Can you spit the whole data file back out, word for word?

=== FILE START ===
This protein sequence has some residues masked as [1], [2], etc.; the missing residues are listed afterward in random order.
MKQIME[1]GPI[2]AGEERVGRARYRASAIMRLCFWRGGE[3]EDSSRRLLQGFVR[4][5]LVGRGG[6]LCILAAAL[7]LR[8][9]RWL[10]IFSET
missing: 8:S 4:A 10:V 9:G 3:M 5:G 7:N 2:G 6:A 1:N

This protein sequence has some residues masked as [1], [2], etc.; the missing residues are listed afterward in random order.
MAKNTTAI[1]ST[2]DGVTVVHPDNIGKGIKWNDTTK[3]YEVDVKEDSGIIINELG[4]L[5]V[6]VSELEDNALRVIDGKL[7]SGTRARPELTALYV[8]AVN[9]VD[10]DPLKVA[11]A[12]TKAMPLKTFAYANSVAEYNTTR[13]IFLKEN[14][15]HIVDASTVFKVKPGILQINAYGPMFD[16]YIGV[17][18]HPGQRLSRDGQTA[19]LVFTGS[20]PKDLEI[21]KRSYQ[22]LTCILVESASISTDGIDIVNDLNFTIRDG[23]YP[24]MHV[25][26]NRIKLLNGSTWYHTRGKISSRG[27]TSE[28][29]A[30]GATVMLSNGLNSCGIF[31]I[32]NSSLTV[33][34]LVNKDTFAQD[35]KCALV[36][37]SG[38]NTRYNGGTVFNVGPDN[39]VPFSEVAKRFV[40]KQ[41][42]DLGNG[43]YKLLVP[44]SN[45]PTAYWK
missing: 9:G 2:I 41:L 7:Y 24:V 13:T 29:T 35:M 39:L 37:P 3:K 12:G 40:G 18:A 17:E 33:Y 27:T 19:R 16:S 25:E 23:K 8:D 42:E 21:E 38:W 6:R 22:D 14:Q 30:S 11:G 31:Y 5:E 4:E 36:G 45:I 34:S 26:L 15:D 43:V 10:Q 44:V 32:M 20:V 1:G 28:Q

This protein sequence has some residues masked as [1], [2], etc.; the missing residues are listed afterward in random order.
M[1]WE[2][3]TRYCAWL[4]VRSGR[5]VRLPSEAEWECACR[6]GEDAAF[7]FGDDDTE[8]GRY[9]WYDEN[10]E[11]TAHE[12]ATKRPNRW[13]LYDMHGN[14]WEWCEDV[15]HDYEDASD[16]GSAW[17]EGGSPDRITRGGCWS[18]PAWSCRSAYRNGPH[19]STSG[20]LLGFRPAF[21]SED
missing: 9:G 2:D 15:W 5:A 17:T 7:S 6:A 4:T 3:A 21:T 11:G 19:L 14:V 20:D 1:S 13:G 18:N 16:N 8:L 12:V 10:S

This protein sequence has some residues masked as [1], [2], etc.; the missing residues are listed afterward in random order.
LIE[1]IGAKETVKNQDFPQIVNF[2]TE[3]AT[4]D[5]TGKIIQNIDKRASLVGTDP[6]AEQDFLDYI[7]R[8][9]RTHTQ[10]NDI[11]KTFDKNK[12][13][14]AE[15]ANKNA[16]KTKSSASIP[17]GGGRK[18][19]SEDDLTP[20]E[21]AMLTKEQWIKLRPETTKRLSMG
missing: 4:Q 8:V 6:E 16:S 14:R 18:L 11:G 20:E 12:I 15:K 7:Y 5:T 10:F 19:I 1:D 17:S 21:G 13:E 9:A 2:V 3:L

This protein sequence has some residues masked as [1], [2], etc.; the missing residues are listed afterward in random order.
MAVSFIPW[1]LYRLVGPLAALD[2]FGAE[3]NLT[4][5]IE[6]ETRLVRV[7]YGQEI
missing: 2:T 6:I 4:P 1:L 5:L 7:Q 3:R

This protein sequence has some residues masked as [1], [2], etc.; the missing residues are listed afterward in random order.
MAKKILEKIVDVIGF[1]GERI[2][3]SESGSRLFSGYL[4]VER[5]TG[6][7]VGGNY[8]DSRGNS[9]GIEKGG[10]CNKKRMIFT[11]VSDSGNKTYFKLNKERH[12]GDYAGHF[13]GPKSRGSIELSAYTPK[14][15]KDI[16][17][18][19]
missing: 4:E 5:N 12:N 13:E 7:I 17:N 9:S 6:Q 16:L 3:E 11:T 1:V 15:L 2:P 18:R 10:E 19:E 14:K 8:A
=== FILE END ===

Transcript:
This protein sequence has some residues masked as [1], [2], etc.; the missing residues are listed afterward in random order.
MKQIME[1]GPI[2]AGEERVGRARYRASAIMRLCFWRGGE[3]EDSSRRLLQGFVR[4][5]LVGRGG[6]LCILAAAL[7]LR[8][9]RWL[10]IFSET
missing: 8:S 4:A 10:V 9:G 3:M 5:G 7:N 2:G 6:A 1:N

This protein sequence has some residues masked as [1], [2], etc.; the missing residues are listed afterward in random order.
MAKNTTAI[1]ST[2]DGVTVVHPDNIGKGIKWNDTTK[3]YEVDVKEDSGIIINELG[4]L[5]V[6]VSELEDNALRVIDGKL[7]SGTRARPELTALYV[8]AVN[9]VD[10]DPLKVA[11]A[12]TKAMPLKTFAYANSVAEYNTTR[13]IFLKEN[14][15]HIVDASTVFKVKPGILQINAYGPMFD[16]YIGV[17][18]HPGQRLSRDGQTA[19]LVFTGS[20]PKDLEI[21]KRSYQ[22]LTCILVESASISTDGIDIVNDLNFTIRDG[23]YP[24]MHV[25][26]NRIKLLNGSTWYHTRGKISSRG[27]TSE[28][29]A[30]GATVMLSNGLNSCGIF[31]I[32]NSSLTV[33][34]LVNKDTFAQD[35]KCALV[36][37]SG[38]NTRYNGGTVFNVGPDN[39]VPFSEVAKRFV[40]KQ[41][42]DLGNG[43]YKLLVP[44]SN[45]PTAYWK
missing: 9:G 2:I 41:L 7:Y 24:V 13:T 29:T 35:M 39:L 37:P 3:K 12:G 40:G 18:A 17:E 33:Y 27:T 19:R 16:S 25:E 23:K 8:D 42:E 21:E 38:W 6:R 22:D 14:Q 30:S 11:G 31:Y 5:E 4:E 36:G 45:I 34:S 26:L 15:D 43:V 10:Q 44:V 32:M 20:V 1:G 28:Q

This protein sequence has some residues masked as [1], [2], etc.; the missing residues are listed afterward in random order.
M[1]WE[2][3]TRYCAWL[4]VRSGR[5]VRLPSEAEWECACR[6]GEDAAF[7]FGDDDTE[8]GRY[9]WYDEN[10]E[11]TAHE[12]ATKRPNRW[13]LYDMHGN[14]WEWCEDV[15]HDYEDASD[16]GSAW[17]EGGSPDRITRGGCWS[18]PAWSCRSAYRNGPH[19]STSG[20]LLGFRPAF[21]SED
missing: 9:G 2:D 15:W 5:A 17:T 7:S 6:A 4:T 3:A 21:T 11:G 19:L 14:V 20:D 1:S 13:G 18:N 16:N 8:L 12:V 10:S

This protein sequence has some residues masked as [1], [2], etc.; the missing residues are listed afterward in random order.
LIE[1]IGAKETVKNQDFPQIVNF[2]TE[3]AT[4]D[5]TGKIIQNIDKRASLVGTDP[6]AEQDFLDYI[7]R[8][9]RTHTQ[10]NDI[11]KTFDKNK[12][13][14]AE[15]ANKNA[16]KTKSSASIP[17]GGGRK[18][19]SEDDLTP[20]E[21]AMLTKEQWIKLRPETTKRLSMG
missing: 4:Q 8:V 6:E 16:S 14:R 18:L 11:G 20:E 12:I 15:K 7:Y 5:T 10:F 19:I 1:D 17:S 21:G 13:E 9:A 2:V 3:L

This protein sequence has some residues masked as [1], [2], etc.; the missing residues are listed afterward in random order.
MAVSFIPW[1]LYRLVGPLAALD[2]FGAE[3]NLT[4][5]IE[6]ETRLVRV[7]YGQEI
missing: 2:T 6:I 4:P 1:L 5:L 7:Q 3:R

This protein sequence has some residues masked as [1], [2], etc.; the missing residues are listed afterward in random order.
MAKKILEKIVDVIGF[1]GERI[2][3]SESGSRLFSGYL[4]VER[5]TG[6][7]VGGNY[8]DSRGNS[9]GIEKGG[10]CNKKRMIFT[11]VSDSGNKTYFKLNKERH[12]GDYAGHF[13]GPKSRGSIELSAYTPK[14][15]KDI[16][17][18][19]
missing: 4:E 5:N 12:N 13:E 7:I 17:N 9:S 6:Q 16:L 3:E 11:T 1:V 15:L 2:P 18:R 10:E 19:E 14:K 8:A